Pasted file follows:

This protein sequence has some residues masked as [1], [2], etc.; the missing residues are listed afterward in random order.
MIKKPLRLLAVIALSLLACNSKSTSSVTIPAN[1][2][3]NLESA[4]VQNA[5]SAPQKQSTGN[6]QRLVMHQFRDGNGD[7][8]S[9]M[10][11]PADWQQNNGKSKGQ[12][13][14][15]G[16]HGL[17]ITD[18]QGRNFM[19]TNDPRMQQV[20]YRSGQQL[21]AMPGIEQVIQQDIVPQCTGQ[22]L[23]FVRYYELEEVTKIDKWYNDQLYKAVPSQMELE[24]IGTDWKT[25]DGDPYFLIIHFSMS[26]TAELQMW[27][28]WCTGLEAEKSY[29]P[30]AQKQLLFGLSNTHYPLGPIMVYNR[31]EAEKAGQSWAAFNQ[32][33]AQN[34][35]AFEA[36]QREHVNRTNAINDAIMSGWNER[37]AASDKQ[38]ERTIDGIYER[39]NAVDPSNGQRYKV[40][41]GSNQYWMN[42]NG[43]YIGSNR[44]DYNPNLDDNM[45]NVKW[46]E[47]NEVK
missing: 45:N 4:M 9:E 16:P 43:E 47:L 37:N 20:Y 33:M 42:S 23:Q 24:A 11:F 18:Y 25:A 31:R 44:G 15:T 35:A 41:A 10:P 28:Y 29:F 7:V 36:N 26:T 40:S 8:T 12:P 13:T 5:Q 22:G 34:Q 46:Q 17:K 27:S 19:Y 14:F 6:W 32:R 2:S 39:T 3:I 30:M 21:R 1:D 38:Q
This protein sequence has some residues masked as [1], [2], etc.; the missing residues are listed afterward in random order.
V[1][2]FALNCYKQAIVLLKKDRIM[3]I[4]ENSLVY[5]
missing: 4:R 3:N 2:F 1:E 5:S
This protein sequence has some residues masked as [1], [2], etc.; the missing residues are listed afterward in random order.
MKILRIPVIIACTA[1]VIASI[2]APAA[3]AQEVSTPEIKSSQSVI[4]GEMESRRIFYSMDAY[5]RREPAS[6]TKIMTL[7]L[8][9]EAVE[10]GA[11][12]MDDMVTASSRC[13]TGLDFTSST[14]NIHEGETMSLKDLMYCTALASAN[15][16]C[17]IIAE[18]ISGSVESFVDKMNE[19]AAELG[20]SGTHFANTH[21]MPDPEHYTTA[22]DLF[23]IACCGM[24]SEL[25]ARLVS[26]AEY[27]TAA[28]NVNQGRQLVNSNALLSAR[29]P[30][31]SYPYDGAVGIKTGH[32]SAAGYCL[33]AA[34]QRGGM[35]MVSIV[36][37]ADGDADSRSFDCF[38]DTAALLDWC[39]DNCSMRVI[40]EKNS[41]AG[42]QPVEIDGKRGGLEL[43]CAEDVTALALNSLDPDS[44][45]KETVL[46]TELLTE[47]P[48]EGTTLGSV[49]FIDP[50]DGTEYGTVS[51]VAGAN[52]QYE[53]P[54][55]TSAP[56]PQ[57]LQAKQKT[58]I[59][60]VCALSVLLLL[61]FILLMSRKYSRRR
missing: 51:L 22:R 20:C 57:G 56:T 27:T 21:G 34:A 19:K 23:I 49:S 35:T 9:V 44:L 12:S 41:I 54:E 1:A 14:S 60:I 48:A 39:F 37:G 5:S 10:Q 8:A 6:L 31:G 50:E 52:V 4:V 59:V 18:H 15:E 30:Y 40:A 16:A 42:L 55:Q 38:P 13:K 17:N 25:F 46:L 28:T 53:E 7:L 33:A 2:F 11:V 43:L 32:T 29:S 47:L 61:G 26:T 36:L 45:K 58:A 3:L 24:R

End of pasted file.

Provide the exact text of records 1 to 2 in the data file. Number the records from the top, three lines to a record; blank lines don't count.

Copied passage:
This protein sequence has some residues masked as [1], [2], etc.; the missing residues are listed afterward in random order.
MIKKPLRLLAVIALSLLACNSKSTSSVTIPAN[1][2][3]NLESA[4]VQNA[5]SAPQKQSTGN[6]QRLVMHQFRDGNGD[7][8]S[9]M[10][11]PADWQQNNGKSKGQ[12][13][14][15]G[16]HGL[17]ITD[18]QGRNFM[19]TNDPRMQQV[20]YRSGQQL[21]AMPGIEQVIQQDIVPQCTGQ[22]L[23]FVRYYELEEVTKIDKWYNDQLYKAVPSQMELE[24]IGTDWKT[25]DGDPYFLIIHFSMS[26]TAELQMW[27][28]WCTGLEAEKSY[29]P[30]AQKQLLFGLSNTHYPLGPIMVYNR[31]EAEKAGQSWAAFNQ[32][33]AQN[34][35]AFEA[36]QREHVNRTNAINDAIMSGWNER[37]AASDKQ[38]ERTIDGIYER[39]NAVDPSNGQRYKV[40][41]GSNQYWMN[42]NG[43]YIGSNR[44]DYNPNLDDNM[45]NVKW[46]E[47]NEVK
missing: 45:N 4:M 9:E 16:P 43:E 47:L 37:N 20:Y 33:M 42:S 23:Q 24:A 11:F 18:Y 25:A 31:R 44:G 15:T 35:A 41:A 10:P 28:Y 29:F 7:V 36:N 26:T 40:S 8:T 12:P 13:T 5:Q 22:G 34:Q 46:Q 17:K 27:S 19:Y 14:F 6:W 32:R 2:S 39:T 3:I 30:M 21:R 1:D 38:Q
This protein sequence has some residues masked as [1], [2], etc.; the missing residues are listed afterward in random order.
V[1][2]FALNCYKQAIVLLKKDRIM[3]I[4]ENSLVY[5]
missing: 4:R 3:N 2:F 1:E 5:S